By Rohey Jadama
“The Gambia is a country where there is a Constitution that emphasises justice delivery and its policy is based on the rule of law,” said Chief Justice Ali Nawaz Chowhan to the 27 graduates of the Gambia Law School who were being called to the Gambian bar.
Addressing the new entrants to the legal profession at the third call to the bar ceremony held on the 20 January 2015 at the High Court premises in Banjul, the head of the Gambian judiciary told them that as legal practitioners, they “act as buffers between the litigants for pursuing their lawful rights, in an organized and civilized manner.”
Chief Justice Chowhan added “this is called observance of the rule of law.”
He said the Gambia Institute of Judicial Training and Research is now functioning in its own premises imparting training and helps in building capacity and that a web-site for the Gambian case law is being developed with the help of UNDP which is at an advance stage.
Chief Justice Chowhan said this will help in research and also speed up the writing of advance erudite judgments and arguments.
The Chief Justice added that the codification of customary law is another area of great concern which is advised by the judiciary and that work is in progress under the aegis of EU. He further revealed that they are working with UNICEF in establishing a model Children’s Court.
He welcomed them to the profession where, he said, they are expected to work hard and keep the ethics as part of their work and deliberations.
Mrs .Fatou Mbye, the Deputy Speaker of the National Assembly, delivered the statement of the President of the republic, which described the event as another milestone in the national drive to create a sustainable pool of highly trained Gambians, especially in the legal sector to advance the country’s economic growth and social development.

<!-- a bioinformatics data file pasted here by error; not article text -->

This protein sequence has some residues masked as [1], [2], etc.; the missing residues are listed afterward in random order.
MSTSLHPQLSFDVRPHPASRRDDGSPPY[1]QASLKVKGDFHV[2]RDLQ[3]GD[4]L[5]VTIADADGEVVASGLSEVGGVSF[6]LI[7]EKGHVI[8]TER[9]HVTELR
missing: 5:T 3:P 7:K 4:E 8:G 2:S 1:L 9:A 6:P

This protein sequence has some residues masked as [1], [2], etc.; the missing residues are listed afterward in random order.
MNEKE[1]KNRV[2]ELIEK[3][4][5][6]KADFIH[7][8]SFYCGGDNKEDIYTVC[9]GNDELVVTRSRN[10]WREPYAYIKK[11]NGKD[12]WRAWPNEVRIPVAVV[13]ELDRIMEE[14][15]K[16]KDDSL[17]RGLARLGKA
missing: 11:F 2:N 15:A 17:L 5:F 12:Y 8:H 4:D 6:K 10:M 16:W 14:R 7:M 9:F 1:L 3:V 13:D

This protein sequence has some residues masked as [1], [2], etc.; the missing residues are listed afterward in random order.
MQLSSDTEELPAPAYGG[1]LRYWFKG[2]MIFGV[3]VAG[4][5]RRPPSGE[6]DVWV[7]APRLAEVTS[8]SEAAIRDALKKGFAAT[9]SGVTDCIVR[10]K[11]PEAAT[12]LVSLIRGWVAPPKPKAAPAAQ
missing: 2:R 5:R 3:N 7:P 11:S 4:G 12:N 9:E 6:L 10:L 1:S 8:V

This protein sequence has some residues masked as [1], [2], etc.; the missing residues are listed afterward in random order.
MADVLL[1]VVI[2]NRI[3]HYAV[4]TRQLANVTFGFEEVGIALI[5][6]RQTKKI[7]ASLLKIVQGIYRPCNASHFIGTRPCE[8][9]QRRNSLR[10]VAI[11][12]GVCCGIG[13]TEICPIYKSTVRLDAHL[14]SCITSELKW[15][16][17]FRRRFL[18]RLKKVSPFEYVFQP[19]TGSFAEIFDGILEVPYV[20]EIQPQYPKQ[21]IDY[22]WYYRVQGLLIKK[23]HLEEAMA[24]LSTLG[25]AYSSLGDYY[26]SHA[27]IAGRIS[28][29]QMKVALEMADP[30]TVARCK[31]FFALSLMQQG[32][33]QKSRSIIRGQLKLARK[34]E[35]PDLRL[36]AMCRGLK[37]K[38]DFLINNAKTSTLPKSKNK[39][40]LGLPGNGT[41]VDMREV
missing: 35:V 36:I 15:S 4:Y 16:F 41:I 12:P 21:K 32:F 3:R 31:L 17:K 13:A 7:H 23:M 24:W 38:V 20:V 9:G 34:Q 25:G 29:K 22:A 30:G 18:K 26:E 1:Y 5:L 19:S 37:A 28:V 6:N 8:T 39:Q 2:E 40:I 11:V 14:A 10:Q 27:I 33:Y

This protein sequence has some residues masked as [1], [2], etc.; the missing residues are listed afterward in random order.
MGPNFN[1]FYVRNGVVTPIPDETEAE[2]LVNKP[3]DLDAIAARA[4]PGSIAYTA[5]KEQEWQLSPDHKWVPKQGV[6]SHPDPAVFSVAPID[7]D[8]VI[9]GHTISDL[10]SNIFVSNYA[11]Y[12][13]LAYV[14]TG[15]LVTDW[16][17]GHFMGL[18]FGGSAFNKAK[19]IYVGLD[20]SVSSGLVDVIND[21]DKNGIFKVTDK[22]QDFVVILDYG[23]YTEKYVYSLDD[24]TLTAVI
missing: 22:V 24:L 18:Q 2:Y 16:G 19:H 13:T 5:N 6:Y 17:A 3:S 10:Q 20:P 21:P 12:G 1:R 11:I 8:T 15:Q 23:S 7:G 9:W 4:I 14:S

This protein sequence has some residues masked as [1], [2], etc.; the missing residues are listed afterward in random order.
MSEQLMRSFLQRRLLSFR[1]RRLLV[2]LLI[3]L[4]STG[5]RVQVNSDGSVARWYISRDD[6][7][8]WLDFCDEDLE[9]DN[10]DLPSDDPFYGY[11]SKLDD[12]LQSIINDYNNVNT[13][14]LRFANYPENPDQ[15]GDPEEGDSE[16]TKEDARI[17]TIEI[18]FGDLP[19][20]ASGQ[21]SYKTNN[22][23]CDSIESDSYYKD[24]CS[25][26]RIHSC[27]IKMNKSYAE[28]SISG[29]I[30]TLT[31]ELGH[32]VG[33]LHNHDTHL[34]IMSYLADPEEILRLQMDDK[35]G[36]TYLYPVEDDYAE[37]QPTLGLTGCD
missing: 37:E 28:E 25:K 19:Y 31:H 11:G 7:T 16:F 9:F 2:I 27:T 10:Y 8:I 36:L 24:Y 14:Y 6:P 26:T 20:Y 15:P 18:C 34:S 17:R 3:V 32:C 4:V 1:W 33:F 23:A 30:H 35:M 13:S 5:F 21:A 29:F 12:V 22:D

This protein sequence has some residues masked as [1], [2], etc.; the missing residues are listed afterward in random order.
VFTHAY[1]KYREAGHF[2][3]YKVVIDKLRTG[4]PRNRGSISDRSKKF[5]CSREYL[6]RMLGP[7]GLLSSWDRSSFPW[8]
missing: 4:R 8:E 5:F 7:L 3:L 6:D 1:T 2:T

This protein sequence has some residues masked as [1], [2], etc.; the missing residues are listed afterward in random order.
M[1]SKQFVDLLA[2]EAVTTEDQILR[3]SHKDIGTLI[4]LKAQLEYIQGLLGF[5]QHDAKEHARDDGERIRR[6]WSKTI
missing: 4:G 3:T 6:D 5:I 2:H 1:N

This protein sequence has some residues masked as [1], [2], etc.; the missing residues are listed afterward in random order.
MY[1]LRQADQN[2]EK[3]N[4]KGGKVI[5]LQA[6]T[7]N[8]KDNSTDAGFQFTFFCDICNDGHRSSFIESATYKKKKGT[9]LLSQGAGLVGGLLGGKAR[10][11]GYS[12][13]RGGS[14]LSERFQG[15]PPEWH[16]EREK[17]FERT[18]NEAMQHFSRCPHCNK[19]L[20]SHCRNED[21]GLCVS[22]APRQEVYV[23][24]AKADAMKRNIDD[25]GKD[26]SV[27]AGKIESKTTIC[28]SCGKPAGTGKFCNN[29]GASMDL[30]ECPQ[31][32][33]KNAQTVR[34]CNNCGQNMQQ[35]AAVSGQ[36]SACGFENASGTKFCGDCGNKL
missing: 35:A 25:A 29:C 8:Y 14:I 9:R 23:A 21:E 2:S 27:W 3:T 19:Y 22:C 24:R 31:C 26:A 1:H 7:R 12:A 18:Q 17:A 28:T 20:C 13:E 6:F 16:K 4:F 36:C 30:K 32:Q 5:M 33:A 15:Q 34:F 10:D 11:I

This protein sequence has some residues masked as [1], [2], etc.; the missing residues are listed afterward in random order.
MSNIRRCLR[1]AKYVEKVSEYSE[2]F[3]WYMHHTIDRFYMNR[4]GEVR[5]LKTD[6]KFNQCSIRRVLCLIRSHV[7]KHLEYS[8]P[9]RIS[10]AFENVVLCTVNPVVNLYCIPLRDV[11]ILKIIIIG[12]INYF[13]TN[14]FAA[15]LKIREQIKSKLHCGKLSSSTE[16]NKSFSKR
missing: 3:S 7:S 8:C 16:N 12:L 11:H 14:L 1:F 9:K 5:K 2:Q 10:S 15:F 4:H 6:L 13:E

“From now on you will be judged by your actions and attitude towards those who need and seek your professional assistance. Your actions and attitude will dictate how society views you, either as upright lawyers or as opportunistic and self-serving ones”, said the president.
The president said if the graduates adhere to their ethics of the profession and guided by their conscience, they will serve this country with honour and dignity.
President Jammeh said their cannot be any development without peace and security and peace and security have to be created and nurtured through social imperatives like the rule of law and equitable dispensation of justice.
For her part, Madam Mama Fatima Singhateh, the Attorney General and Minister of Justice, told the new legal practitioners that professional misconduct will not be condone and that any lawyer who is found to have acted in contravention of any laws of the Gambia, much more to the detriment of their clients or any litigant will be severely dealt with.
“I would like to remind you that the legal profession is a noble one and full of traditions and ethics. You should always be guided by honesty, truthfulness, fairness, integrity, transparency and always be ready to be accountable for your actions,” said the Justice Minister.
She urged the graduates to continue to engage in professional development and to explore the horizons of the profession. She added that recently her ministry had finalized their strategic plan with support from UNDP in order to provide a more focused direction to the attainment of its mandate.
Abdourahman Bah was awarded the overall best student who won the Advocacy Skills, Criminal Procedure, and Law of Evidence. The other students who won awards were Deo Patience Candia on Legal drafting and Conveyance, Mansour Jobe on Criminal Procedure, Patrick Gomez, Company Law and Commercial Practices and Ya Amie Touray on Professional Conduct, Law Office Management and Solicitor’s Accounts.